More recently I came across ‘Things I Never Learned in Library School: Training Staff to Work with Transgender Teens’ by Karen Jensen which is a great example of critical reflection on librarian practice and offers some great tips and resources. In response to the rather frequently asked question we all get in libraries “where is the bathroom?”, she suggests that library staff should get into the habit of providing directions to all bathrooms rather than assuming they know or guessing someone’s gender and just giving directions to one bathroom accordingly. She also notes that that having an inclusive, non-gendered bathroom (sometimes called family bathrooms in the US in particular) is not just useful for transgender and gender diverse people but also useful for disabled adults and children who may need assistance in the bathroom, and encourages library staff to consider retrofitting bathrooms in their libraries to ensure they are inclusive.

I really liked this article and it was great to see the author critically reflect on her practice and privilege and realise the importance of sharing the lessons she had learned from trans and gender diverse young people:

“I am an older cisgender woman from a conservative Christian background who is just learning and I want to share what I am learning with others like myself. It’s vitally important that we talk with our staff about GLBTQ issues and customer service to make sure that every patron who walks into our library is afforded the same equity, respect and quality customer service.”

The responsibility and labour of advocating for all gender bathrooms and other inclusive initiatives should not fall on trans and gender diverse people alone, but it often seems to do so, so it’s great to see an ally actively listen to trans and gender diverse people, critically reflect on and start changing their practice, and then encourage others to do the same. More of this please.

Some other articles which include case studies of gender neutral/all gender/inclusive bathrooms are:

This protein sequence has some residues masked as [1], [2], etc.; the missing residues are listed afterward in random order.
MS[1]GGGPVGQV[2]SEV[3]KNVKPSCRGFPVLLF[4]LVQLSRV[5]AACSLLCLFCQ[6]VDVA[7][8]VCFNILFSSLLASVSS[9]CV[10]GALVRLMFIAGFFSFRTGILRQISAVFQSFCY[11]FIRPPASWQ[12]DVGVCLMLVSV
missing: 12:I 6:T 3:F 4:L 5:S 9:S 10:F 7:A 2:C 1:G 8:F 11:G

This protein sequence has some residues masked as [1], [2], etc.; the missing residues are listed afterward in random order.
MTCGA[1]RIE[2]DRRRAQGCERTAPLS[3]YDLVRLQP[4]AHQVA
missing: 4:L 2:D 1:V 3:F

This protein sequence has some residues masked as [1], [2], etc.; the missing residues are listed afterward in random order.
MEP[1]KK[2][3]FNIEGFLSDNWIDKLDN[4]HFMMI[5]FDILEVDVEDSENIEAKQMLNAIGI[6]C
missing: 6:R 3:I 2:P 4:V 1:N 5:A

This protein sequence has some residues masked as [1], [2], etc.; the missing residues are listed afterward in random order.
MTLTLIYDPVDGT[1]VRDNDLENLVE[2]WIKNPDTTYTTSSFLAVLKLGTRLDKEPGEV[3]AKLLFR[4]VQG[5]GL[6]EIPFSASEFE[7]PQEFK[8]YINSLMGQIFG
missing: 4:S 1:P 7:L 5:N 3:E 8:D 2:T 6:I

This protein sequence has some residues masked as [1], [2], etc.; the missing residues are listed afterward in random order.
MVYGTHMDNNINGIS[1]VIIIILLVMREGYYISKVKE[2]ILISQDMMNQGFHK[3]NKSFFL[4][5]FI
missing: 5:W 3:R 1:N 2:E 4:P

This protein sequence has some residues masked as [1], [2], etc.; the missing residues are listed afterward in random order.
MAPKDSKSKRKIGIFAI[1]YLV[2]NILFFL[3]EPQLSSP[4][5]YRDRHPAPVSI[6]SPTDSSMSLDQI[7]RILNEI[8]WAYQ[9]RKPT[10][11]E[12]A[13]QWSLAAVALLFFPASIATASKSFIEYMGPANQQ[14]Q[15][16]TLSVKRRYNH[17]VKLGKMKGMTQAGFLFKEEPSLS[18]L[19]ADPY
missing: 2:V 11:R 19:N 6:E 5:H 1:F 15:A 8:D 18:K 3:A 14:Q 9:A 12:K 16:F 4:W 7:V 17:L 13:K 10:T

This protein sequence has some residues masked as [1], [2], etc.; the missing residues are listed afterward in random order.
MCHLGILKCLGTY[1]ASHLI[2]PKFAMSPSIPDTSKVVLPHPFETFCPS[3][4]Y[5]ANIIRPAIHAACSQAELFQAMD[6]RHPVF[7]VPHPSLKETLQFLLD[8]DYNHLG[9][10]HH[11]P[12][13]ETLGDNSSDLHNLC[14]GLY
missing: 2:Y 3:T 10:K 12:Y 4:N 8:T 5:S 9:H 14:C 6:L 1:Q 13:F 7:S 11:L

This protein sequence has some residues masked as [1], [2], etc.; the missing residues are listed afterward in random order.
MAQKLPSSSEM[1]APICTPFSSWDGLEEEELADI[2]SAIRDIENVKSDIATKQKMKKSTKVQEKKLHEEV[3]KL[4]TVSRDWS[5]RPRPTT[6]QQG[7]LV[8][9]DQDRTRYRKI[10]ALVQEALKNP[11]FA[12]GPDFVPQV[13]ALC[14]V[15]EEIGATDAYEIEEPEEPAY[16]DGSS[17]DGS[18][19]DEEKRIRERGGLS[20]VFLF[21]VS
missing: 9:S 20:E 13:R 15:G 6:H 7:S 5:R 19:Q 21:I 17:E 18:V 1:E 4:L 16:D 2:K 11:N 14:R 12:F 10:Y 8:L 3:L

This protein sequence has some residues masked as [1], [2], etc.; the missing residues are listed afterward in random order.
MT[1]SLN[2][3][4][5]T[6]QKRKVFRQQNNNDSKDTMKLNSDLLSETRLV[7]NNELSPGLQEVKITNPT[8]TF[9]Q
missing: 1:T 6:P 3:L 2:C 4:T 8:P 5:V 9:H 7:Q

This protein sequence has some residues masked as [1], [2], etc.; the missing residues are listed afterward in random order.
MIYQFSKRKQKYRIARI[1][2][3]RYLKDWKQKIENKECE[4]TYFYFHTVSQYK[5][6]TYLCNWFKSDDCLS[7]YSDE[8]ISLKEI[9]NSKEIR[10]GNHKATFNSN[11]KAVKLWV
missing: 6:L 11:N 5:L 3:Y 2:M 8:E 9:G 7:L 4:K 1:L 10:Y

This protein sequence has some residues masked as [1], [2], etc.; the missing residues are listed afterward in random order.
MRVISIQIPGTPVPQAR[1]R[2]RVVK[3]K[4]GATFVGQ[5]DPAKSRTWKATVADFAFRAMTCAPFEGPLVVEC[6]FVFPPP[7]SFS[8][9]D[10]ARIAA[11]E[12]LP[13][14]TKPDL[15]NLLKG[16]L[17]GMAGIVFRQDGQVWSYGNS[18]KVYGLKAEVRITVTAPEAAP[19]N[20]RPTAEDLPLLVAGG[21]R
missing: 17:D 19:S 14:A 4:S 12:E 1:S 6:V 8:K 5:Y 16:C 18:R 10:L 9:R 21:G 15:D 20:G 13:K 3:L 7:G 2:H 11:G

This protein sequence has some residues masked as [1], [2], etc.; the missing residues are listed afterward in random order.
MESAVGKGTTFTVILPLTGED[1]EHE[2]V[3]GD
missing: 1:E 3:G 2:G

Pun, R., and Flash, K.S.. Nangle, D., and Hernandez Perez, J., 2017. Libraries and Gender Neutral / Inclusive Bathrooms: Case Studies on Promoting Information, Inclusivity and Access in Open Spaces. Paper presented at: IFLA WLIC 2017 – Wrocław, Poland – Libraries. Solidarity. Society. in Session 113 – Lesbian, Gay, Bisexual, Transgender and Queer (LGBTQ) Users.

Marrall, R.M., 2015. Developing Best Practices for Serving Transgender Patrons at Academic Library Service Points. In Creating sustainable community: Conference proceedings, ACRL2015, March 25-28, Portland, Oregon (pp. 184-191). Association of College & Research Libraries Chicago, IL.

Cottrell, M., 2015, Libraries Create Gender-Neutral Bathrooms, American Libraries Magazine.

I believe I have shared NC is a no-go: bathrooms, libraries, and the limits of welcoming by Chris Bourg before, but thought I would share it again as it further illustrates how binary gendered bathrooms can be hostile spaces and how we need to go beyond being passively ‘welcoming’ and do more to promote equity and social justice and be actively inclusive. I really like these questions and suggestions that Chris closes the piece with and encourage everyone to think about them too:

“I hope you will ask yourselves and each other some hard questions. I have a few starter questions to suggest:

What needs to change at my institution to go from passively “welcoming” to actively inclusive?
How does my library enforce a gender binary?
How is our definition of “professionalism” classist, racist, heteronormative, etc.?
How might we better understand ways we fall short, as individuals and organizations?
What are we doing that is queer-affirming in my library?

And I have a few suggestions for queer affirming things you can do in your libraries:

Gender neutral bathrooms
Pronouns, preferred names
Queer-affirming content in ALL displays, libguides, etc. (not just in June)
Ally training
What else …?”

In case anyone is not yet convinced that we need to advocate for all gender bathrooms in GLAM institutions and for doing more to support trans and gender diverse people, then you must watch this ted talk by Ivan Coyote.

“There are a few things that all of us need. We all need air to breathe. We need clean water to drink. We need food to eat. We need shelter and love. You know. Love is great, too. And we all need a safe place to pee… As a trans person who doesn’t fit neatly into the gender binary, if I could change the world tomorrow to make it easier for me to navigate, the very first thing I would do is blink and create single stall, gender-neutral bathrooms in all public places.”

I have realised that I wrote quite a few essays related to toilets during my Arts degree, and now I find myself thinking, talking and writing quite a lot about them once again! It was also quite nice when a former library colleague from a regional campus moved to another part of the university and sent me a photo of a gender neutral toilet he’d found in his new building. I like my reputation. Now to keep advocating for more in the library!

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1 Response to Talking about toilets in the GLAM sector and beyond

  1. Pingback: Stop and ask why – Sally Turbitt